On such a good pitch, Warwickshire required rather more inspiration and penetration than their attack could deliver. If, as Brian Lara said in a somewhat unconvincing TV interview recently, he is enjoying the learning experience of leading a county for the first time, he will be feeling more chastened, if slightly more knowledgeable after this.
True, he was unlucky to lose the services of Ed Giddins, by some measure Warwickshire's most dangerous bowler, with influenza early in the proceedings. Later, Lara's tactical acumen was severely tested and Lancashire, needing 69 from the last 16 overs, must have been surprised to find field placings that permitted comfortable ones and twos.
By then, Warwickshire's last throw of the dice, on a pitch offering some slow turn, was to have Ashley Giles operating over the wicket into the bowlers' footmarks, a ploy which earned them nothing as Andrew Flintoff, who, making 70 off 95 balls with eight fours and two sixes, all but saw his side home.
From the moment that Mike Atherton and Nathan Wood put on 75 together, it had always looked straightforward. Though Atherton was palpably lbw to Dougie Brown going across his stumps, the left-handed Wood batted positively for 63 overs. However, he is as yet not as reliable, at least outside his off stump, as his namesake in Guys and Dolls.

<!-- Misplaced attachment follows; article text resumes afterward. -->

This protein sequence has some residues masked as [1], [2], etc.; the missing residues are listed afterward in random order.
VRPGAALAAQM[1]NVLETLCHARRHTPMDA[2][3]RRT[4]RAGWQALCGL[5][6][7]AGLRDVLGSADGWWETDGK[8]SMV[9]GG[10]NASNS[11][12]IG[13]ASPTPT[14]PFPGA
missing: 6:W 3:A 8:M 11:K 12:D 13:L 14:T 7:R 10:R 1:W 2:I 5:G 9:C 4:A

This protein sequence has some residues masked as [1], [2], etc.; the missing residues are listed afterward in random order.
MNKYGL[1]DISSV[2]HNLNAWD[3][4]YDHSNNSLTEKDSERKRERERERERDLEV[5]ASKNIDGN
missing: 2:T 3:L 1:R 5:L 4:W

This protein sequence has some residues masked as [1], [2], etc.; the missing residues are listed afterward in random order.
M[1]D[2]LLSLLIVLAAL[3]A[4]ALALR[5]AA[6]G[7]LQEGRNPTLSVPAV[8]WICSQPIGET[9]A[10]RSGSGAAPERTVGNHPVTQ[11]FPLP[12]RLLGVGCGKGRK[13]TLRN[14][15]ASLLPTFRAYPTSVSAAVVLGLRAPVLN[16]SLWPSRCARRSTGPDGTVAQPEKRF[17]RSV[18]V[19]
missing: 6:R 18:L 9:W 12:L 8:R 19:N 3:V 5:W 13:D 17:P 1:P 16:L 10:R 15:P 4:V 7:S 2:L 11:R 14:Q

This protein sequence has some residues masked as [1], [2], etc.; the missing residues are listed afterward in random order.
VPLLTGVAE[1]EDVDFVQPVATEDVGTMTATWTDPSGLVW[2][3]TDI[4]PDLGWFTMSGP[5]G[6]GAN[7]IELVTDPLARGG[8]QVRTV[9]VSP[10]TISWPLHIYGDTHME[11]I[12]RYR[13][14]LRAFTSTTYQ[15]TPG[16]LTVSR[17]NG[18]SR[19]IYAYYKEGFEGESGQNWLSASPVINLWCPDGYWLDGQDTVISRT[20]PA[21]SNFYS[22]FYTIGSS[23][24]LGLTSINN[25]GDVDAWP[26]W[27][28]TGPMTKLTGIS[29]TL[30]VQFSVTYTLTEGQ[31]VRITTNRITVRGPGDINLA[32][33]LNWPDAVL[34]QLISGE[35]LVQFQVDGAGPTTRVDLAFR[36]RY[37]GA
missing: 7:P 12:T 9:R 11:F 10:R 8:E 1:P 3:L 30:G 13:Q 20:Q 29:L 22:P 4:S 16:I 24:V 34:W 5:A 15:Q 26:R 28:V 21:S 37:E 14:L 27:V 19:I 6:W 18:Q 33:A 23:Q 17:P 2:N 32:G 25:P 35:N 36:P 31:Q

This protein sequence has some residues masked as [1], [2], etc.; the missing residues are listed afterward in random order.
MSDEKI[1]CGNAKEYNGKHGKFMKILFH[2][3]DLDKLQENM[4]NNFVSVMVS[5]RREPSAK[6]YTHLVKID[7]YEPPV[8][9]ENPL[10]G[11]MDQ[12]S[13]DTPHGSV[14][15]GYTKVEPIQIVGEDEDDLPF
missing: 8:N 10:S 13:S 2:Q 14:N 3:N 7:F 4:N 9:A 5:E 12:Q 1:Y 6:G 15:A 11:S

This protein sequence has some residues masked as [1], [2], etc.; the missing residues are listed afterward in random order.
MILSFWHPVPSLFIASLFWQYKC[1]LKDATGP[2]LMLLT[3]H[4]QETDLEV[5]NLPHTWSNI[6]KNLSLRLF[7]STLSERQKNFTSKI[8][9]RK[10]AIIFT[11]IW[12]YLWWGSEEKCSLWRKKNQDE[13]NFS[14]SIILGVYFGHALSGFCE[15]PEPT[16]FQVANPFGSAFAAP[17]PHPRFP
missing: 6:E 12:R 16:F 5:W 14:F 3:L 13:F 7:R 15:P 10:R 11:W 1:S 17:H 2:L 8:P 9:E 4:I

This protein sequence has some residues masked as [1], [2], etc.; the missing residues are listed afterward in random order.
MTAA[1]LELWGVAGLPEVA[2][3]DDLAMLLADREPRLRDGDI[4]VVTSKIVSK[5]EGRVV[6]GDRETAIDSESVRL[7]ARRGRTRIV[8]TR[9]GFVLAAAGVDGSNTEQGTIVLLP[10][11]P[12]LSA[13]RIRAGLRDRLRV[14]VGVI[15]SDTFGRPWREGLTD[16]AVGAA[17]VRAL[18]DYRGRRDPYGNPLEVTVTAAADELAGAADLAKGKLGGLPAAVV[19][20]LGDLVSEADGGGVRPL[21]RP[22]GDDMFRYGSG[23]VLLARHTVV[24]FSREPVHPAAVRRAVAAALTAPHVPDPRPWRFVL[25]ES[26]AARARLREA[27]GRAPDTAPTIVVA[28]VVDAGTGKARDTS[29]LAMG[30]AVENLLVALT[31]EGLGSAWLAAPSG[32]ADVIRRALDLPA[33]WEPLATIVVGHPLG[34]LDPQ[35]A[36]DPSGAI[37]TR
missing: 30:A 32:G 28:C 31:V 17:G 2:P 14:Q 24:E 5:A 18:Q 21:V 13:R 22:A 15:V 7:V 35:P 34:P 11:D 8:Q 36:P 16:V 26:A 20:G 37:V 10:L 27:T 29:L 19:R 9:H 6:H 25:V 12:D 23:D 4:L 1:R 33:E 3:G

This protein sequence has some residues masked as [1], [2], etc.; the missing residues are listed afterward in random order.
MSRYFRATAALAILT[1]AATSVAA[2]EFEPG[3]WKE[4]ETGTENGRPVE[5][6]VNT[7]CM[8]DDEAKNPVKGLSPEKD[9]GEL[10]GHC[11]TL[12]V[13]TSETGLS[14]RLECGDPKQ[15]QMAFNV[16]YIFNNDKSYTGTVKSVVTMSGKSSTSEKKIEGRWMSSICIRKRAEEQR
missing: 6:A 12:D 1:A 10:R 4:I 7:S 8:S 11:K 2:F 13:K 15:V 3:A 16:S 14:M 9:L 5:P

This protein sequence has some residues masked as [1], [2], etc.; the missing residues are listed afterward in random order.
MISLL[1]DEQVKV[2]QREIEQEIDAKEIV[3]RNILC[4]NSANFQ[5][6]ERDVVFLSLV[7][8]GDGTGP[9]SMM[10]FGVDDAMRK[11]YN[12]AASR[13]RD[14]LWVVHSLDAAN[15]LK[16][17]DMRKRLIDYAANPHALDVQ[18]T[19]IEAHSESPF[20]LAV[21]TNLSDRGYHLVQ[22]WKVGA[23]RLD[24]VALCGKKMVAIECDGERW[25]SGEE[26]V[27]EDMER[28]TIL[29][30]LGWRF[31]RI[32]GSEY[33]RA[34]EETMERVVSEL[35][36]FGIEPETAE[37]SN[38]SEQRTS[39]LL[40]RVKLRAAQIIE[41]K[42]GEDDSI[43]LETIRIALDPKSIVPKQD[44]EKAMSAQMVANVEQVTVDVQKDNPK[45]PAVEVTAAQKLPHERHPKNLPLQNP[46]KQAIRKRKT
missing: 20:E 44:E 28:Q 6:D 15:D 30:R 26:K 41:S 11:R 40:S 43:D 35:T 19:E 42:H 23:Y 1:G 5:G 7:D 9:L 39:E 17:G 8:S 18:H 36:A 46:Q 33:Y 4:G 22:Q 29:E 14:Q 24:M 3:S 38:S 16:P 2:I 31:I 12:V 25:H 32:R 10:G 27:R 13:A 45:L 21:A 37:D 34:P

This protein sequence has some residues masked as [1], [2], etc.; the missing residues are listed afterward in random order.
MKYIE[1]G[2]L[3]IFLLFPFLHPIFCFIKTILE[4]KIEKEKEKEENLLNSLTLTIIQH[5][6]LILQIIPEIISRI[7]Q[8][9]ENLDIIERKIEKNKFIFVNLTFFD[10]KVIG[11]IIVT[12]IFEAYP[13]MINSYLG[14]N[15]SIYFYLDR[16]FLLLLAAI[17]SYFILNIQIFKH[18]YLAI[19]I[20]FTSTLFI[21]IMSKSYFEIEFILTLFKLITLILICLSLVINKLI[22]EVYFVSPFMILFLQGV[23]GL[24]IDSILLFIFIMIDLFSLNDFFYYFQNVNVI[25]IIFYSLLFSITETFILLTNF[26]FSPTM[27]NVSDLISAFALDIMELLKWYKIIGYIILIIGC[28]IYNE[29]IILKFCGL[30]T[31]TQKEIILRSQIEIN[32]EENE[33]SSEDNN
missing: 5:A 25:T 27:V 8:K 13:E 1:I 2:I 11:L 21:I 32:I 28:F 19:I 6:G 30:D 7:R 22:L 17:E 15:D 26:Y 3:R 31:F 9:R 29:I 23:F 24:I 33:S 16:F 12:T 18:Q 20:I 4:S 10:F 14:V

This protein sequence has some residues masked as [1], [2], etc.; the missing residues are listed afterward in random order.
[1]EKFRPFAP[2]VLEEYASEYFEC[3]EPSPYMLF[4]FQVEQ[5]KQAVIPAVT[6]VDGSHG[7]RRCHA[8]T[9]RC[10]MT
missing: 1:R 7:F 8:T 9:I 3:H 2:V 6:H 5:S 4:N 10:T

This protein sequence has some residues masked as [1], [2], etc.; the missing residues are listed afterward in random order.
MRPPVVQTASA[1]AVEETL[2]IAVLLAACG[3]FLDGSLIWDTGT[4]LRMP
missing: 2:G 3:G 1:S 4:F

When Wood was caught trying to assault Giles, Atherton, as the only other batsman out, found himself pressed into service as a runner for Neil Fairbrother, who was carrying a calf injury. It scarcely affected Fairbrother's immaculate judgement of length, however, and his ability to pick off anything loose was the main feature of a partnership of 70 in 14 overs with John Crawley.
Crawley attracted a lot of bowling, which allowed him to display his fluency off his legs before he was caught behind off an inside edge off the persevering Brown; a rare mistimed stroke brought Fairbrother's downfall after he had made 50 from 99 balls, but Flintoff batted with a composure beyond his tender years.
He picked up Brown effortlessly for six over midwicket and also struck Graeme Welch a long way over the long-on boundary. Between these exhibitions of sheer power, however, he was highly selective. His first mistake was also his last when he was caught in the deep off Brown, but by then the game was virtually won and lost.Reuse content